Apr 06

“Fragile Bully (…Narcissism in the Age of Trump)”

The archetypal narcissist is a crazymaker, at once needy and aggressive, desperate
for love and yet rejecting of it, fragile child and bully. Laurie Helgoe, Fragile Bully

Psychologist Laurie Helgoe, who previously wrote Introvert Power, also has some important things to say in her 2019 Fragile Bully: Understanding Our Destructive Affair With Narcissism in the Age of Trump. In this book she explains how to disengage from people in your lives who display Trump-like behavior.

First, more about the term “fragile bully” from Kenneth N. Levy, PhD: It’s about “…the paradoxical dynamic of narcissism—that the grandiosity and surrounding bravado belies an underlying fragility and brittleness.”

A key statement from Helgoe: “When I talk to clients, friends, and family members who are trying to exit a destructive dance [around a narcissist], two consistent themes emerge: feelings of failure for being unable to fix the fragile bully, and feelings of shame for staying in the dance.”

So, how does one reconcile this dance? Knowledge and advice can be found within the following quotes I’ve selected from a resource on Helgoe’s website:

With severe personality disorders such as borderline and narcissistic personality disorders, it is often the people in the lives of the affected person who suffer. So we can often sense we are dealing with a narcissist by the feelings he or she arouses in us.

Narcissistic characteristics such as grandiosity and a sense of entitlement tend to elicit aggressive feelings—a desire to put the narcissist in his or her place. The narcissist’s lack of empathy may elicit extreme frustration. And on the flip side, the narcissist’s focus on his or her fragility can leave others feeling trapped—trying to “fix” the narcissist so that he or she can be more available. People are also drawn in by the narcissist’s charisma or fragility, gaining a sense of importance by being in the shared spotlight or by the promise of being the fragile narcissist’s savior.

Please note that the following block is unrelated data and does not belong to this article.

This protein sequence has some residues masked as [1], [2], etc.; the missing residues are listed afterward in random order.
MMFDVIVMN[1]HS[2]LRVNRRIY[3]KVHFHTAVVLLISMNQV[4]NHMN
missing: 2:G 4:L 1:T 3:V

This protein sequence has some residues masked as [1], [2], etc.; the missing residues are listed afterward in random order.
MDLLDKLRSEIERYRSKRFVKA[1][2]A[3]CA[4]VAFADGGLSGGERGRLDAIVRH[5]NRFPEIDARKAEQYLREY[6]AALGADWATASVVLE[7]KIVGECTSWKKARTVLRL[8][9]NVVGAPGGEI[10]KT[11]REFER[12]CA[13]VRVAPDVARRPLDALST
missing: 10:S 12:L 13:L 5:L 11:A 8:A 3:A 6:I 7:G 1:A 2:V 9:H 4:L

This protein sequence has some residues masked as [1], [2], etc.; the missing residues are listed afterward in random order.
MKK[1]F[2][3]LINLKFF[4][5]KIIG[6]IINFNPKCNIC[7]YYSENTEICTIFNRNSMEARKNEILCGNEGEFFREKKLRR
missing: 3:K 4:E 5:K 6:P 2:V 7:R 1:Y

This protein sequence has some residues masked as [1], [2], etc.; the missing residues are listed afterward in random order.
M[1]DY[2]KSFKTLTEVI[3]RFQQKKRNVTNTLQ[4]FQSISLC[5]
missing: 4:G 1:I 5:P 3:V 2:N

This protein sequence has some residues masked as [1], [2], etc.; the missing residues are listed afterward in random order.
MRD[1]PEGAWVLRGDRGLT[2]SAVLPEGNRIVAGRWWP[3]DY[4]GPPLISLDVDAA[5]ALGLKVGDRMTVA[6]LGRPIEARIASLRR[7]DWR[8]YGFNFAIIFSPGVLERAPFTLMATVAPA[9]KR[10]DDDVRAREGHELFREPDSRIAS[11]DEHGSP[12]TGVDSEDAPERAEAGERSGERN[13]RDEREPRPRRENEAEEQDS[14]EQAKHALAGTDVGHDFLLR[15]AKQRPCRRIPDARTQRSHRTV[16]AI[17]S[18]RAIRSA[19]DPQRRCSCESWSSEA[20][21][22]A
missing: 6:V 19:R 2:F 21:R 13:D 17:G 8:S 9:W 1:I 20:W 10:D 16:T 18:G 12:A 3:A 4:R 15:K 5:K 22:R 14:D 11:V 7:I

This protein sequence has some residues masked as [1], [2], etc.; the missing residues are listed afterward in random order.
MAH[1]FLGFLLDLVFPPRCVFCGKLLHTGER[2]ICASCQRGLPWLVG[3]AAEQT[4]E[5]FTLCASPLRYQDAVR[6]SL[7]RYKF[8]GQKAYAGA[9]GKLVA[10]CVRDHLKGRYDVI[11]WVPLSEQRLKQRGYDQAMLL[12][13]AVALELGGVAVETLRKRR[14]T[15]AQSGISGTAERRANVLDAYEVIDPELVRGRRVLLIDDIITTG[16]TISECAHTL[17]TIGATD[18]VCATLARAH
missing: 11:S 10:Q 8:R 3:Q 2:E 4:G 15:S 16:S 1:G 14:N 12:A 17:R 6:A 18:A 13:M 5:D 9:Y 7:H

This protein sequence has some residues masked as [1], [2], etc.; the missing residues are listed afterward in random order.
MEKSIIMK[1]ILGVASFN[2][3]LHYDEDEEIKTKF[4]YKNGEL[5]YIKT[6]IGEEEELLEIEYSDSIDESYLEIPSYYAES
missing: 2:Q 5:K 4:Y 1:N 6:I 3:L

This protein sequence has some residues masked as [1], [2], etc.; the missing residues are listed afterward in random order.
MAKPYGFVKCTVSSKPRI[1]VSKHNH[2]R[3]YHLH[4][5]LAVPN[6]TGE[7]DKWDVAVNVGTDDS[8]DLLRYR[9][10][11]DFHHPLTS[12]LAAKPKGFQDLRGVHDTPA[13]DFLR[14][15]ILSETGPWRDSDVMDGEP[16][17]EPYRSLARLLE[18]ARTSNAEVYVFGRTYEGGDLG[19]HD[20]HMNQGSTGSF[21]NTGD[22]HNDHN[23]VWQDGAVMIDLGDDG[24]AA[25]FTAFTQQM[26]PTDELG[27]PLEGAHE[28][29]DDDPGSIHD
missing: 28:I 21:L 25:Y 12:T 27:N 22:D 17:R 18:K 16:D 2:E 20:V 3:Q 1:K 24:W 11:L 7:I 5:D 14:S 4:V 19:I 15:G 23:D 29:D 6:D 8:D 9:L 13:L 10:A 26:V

The fragile-bully dynamic leaves loved ones with nowhere to turn: defend yourself, and the partner feels victimized; distance yourself, and the partner feels abandoned; express an independent thought, and the narcissist feels threatened. The unwritten contract is to empty yourself and keep dancing in step with the narcissist’s needs, even when those needs hurt you.

Developing empathy for oneself is crucial to the process of healing and emancipation. It’s also important to make room for the grief of ending a relationship—even a destructive one. The grief may have more to do with disappointment that you were unable to “fix” the narcissist or that you invested so much in a relationship that turned on you.

Narcissism sets up a “you versus me” dynamic, so breaking that dynamic is key. “You are important to me” statements combined with what Craig Malkin calls “empathy prompts”—“I feel/need/want,” help empower the self-absorbed to be cognizant and supportive of the loved one. If such efforts—which may be better accomplished with the help of a therapist—do not work, this may be a sign that the capacity for empathy is just not there.

Jul 20

Mary Trump: 45’s Failures As Well As His Enablers’

The only niece of Donald J. Trump and a clinical psychologist, Mary Trump has titled her new book Too Much and Never Enough: How My Family Created the World’s Most Dangerous Man. States Ted Johnson, Deadline, her wording “is perhaps apt for this moment, as the president dominates each news cycle yet is seemingly unable to sit one out. It’s a bit of a personality paradox that she ascribes to the president: the insecurity of feeling less than and greater than at the same time.”

Among the diagnoses the author believes 45 has are narcissistic personality disorder, dependent personality disorder, antisocial personality disorder, a learning disability, and a sleep disorder. But, “The fact is, Donald’s pathologies are so complex and his behaviors so often inexplicable that coming up with an accurate and comprehensive diagnosis would require a full battery of psychological and neurophysical tests that he’ll never sit for.”